Is Jacob’s theory of Eyes on street relevant in India? Explain your answer in 150 words. The theory of “Eyes on the street” is totally relevant in India for ages. The term “ados – pados” is very popular in India as people think “What society will say” before taking any decision showing the neighbors know what is going on inside the society. Adding to this, in Indian context this theory was provided by the ecosystem of the “corner” i.e. “nukkad”. the street vendors selling vegetables or paanwalas or radicals or an old woman sitting in the sun on Otlas. This is not just for the morning routines but the gathering of the old people on adda also contributes to the theory as seen in the Pols of Ahmedabad and Para in Kolkata.
The mixture of the activities and different social gatherings and processions on the street are the main contributors. Also, Manek Chowk in Ahmedabad an adaptable function on the same space hence contributing to the safety. While Jacobs was critical of the urban planning schemes like those proposed by Le Corbusier, Chandigarh continues to be seen as an exemplary expression of his ideas. Present an argument in support of Jacobs using two features of Chandigarh. Le Corbusier believed that mathematical ordering and orthogonal geometry are the key factors for the social ills. He also believed that urban planning must follow the basic principles of lines and zoning.
This creates problems in interactions and social gatherings as the context have much to do with the building than just a technical concept and purity in design. The houses inside the sectors are arranged in a staggered way creating dead corners and obstructing the eyes on the street. In addition to these problems, the building blocks are arranged in mirrored position hence one house looks on the backside of the other making streets vulnerable for crimes. Zoning of the residential and commercial, industrial sectors away from each other also contributes to the crimes as most of the residential area remains empty during day time with most of the people moving towards the industrial sector.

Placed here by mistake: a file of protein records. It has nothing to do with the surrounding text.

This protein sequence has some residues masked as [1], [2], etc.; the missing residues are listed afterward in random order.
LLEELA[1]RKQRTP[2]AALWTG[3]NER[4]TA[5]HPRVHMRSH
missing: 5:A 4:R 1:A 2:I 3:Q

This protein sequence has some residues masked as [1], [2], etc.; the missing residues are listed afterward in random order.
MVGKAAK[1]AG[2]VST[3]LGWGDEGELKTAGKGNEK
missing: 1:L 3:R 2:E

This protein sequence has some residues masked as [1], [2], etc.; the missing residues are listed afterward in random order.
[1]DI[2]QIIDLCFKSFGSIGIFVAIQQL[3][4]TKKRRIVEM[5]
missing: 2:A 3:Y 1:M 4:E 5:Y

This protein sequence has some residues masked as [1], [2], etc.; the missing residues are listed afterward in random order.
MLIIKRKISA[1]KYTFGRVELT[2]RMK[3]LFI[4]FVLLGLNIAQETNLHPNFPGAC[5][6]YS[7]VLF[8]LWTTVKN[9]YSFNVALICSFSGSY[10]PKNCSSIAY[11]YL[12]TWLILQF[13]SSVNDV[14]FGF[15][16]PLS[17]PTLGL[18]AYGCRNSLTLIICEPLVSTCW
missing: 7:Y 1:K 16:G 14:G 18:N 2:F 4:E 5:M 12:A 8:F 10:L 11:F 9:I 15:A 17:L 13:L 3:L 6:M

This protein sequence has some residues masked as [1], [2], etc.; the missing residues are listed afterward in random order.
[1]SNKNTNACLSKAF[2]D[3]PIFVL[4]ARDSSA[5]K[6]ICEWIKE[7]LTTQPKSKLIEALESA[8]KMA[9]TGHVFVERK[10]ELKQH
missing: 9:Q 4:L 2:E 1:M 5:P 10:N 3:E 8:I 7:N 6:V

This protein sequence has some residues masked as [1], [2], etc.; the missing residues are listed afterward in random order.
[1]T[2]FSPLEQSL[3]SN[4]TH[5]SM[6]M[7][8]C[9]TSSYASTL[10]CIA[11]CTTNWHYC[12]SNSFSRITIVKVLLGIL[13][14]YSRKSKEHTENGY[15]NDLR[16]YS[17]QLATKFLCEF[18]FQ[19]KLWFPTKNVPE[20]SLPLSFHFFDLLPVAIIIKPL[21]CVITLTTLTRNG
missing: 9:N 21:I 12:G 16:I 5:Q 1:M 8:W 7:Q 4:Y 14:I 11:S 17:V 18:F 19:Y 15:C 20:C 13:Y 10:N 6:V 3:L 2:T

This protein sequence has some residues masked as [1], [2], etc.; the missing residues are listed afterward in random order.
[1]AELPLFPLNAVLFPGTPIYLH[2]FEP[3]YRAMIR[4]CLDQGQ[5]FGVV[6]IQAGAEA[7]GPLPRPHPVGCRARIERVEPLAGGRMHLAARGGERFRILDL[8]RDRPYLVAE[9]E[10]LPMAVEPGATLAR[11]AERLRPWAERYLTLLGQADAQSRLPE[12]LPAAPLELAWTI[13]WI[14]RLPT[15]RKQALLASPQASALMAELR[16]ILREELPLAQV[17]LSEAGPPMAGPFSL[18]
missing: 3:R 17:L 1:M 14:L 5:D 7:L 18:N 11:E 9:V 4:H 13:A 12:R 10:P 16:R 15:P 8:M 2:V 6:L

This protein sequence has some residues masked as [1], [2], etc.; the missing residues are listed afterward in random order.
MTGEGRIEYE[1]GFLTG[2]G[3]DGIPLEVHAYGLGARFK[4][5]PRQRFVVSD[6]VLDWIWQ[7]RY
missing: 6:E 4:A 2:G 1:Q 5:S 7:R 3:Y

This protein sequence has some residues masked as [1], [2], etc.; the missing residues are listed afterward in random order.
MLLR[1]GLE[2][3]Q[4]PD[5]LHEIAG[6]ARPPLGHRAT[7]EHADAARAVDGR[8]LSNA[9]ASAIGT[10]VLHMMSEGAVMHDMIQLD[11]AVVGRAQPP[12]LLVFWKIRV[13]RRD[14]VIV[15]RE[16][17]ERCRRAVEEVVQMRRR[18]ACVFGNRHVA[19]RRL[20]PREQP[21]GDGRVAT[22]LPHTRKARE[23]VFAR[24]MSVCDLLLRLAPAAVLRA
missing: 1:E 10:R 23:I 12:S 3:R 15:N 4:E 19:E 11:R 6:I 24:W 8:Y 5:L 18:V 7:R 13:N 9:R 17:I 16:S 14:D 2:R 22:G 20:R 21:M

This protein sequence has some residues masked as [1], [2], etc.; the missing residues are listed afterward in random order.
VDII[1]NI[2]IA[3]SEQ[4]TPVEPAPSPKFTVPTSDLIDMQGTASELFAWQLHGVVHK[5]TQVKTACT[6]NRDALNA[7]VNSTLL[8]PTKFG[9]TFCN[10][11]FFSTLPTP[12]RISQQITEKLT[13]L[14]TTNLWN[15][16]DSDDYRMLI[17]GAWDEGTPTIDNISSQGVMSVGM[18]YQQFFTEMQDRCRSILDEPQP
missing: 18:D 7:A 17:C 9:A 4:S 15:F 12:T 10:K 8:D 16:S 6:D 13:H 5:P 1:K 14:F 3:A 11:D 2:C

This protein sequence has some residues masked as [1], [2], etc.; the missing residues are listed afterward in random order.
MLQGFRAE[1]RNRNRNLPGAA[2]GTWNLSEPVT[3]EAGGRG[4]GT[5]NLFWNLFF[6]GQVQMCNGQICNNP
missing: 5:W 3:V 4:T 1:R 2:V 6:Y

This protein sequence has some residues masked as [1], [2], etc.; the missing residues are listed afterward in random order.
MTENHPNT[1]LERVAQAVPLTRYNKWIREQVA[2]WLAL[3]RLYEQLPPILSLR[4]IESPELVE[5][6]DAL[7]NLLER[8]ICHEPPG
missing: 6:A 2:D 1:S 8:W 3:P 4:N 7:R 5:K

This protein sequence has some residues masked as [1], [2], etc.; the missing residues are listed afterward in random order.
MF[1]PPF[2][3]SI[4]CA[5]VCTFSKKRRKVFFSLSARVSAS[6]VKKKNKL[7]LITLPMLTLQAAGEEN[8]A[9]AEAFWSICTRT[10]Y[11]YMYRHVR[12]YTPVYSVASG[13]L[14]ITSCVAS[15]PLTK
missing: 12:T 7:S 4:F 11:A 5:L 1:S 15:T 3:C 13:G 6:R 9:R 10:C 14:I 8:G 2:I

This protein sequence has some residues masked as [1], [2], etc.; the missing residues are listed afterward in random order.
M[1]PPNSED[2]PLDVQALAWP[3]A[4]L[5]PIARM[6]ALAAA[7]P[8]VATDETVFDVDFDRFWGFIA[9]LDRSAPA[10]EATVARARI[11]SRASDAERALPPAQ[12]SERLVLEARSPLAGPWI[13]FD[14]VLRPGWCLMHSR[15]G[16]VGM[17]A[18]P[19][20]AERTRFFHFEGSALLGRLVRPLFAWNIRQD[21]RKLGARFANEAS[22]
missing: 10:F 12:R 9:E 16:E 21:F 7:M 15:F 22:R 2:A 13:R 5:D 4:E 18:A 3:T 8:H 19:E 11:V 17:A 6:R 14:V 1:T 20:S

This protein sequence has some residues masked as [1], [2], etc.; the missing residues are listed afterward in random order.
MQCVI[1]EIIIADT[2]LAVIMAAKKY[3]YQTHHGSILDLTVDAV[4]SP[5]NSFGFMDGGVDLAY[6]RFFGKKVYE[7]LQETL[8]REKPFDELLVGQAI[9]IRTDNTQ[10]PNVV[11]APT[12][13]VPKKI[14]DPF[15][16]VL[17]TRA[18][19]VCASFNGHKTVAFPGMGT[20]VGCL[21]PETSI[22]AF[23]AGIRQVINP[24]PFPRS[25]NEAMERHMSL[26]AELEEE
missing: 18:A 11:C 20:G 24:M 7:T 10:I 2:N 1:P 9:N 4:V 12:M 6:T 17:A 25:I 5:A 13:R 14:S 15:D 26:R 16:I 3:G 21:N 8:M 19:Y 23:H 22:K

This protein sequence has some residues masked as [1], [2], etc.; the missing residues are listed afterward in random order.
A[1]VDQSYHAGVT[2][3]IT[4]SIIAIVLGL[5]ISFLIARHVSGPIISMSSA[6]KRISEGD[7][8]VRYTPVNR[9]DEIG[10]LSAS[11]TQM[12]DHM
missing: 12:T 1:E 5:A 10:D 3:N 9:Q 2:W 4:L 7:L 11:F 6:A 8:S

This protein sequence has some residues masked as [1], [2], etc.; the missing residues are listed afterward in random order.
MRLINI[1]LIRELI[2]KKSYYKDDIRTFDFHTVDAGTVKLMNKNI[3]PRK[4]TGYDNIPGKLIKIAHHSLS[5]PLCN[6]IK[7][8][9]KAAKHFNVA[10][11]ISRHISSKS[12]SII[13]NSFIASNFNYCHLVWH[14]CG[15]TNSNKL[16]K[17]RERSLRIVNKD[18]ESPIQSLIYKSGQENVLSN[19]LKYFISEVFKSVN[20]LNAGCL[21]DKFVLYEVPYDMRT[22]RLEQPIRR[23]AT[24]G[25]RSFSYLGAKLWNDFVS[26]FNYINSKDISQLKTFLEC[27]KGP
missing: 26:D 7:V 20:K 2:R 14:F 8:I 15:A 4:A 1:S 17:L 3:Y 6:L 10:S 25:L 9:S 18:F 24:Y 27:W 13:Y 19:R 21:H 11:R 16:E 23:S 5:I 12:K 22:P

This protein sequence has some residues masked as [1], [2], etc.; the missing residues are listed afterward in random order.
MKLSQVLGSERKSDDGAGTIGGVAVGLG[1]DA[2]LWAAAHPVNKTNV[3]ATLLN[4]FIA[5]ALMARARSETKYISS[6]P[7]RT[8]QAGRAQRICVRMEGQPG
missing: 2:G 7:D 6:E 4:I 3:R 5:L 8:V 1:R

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Other critical issue arises by Le Corbusier’s desire of maximizing green areas and efficiency by building vertically in order to conserve space and improve relations by making vertical neighbourhoods. This creates a problem with the streets and sidewalks as they remain empty as the footprint of the building reduces creating less interactions on the street and creating dead spaces on the floors and grounds touching the street as the spaces are mostly used for parking. As Jane Jacobs rightly pointed out that the city should grow horizontally rather than vertically. On the contrary, green spaces became barren land-fields functioning more of an isolating and alienating tool of racial confinement. The staggering of the building blocks blocking the views and corners The blocks arranged in mirrored position creating less interaction and eyes on street.
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